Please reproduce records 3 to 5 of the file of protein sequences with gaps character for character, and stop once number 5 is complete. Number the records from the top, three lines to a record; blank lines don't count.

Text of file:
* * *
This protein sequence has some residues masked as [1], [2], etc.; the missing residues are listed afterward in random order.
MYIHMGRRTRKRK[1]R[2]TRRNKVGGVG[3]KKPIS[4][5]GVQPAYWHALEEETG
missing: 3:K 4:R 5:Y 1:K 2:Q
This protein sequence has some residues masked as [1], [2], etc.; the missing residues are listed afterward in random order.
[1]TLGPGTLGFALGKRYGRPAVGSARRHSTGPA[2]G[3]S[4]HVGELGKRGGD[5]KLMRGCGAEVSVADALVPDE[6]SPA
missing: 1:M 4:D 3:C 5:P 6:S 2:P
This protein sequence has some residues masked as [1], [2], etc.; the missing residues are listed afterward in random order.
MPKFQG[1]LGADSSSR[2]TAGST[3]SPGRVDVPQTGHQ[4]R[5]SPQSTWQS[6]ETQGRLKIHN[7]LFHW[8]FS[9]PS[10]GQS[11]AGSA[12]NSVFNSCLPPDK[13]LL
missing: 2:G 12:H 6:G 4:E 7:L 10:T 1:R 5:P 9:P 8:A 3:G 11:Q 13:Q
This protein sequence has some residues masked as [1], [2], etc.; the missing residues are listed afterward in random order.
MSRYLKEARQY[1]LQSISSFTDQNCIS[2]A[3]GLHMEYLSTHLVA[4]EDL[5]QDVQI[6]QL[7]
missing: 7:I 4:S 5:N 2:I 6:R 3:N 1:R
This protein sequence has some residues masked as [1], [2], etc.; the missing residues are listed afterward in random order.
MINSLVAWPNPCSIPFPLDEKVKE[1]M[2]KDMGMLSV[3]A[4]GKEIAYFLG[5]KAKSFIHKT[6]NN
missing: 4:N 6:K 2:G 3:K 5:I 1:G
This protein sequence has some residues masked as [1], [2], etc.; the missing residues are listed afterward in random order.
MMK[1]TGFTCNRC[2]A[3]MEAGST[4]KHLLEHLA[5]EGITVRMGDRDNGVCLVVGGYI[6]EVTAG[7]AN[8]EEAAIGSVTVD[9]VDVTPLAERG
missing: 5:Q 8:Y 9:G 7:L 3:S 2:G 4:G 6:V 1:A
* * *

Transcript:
This protein sequence has some residues masked as [1], [2], etc.; the missing residues are listed afterward in random order.
MPKFQG[1]LGADSSSR[2]TAGST[3]SPGRVDVPQTGHQ[4]R[5]SPQSTWQS[6]ETQGRLKIHN[7]LFHW[8]FS[9]PS[10]GQS[11]AGSA[12]NSVFNSCLPPDK[13]LL
missing: 2:G 12:H 6:G 4:E 7:L 10:T 1:R 5:P 9:P 8:A 3:G 11:Q 13:Q
This protein sequence has some residues masked as [1], [2], etc.; the missing residues are listed afterward in random order.
MSRYLKEARQY[1]LQSISSFTDQNCIS[2]A[3]GLHMEYLSTHLVA[4]EDL[5]QDVQI[6]QL[7]
missing: 7:I 4:S 5:N 2:I 6:R 3:N 1:R
This protein sequence has some residues masked as [1], [2], etc.; the missing residues are listed afterward in random order.
MINSLVAWPNPCSIPFPLDEKVKE[1]M[2]KDMGMLSV[3]A[4]GKEIAYFLG[5]KAKSFIHKT[6]NN
missing: 4:N 6:K 2:G 3:K 5:I 1:G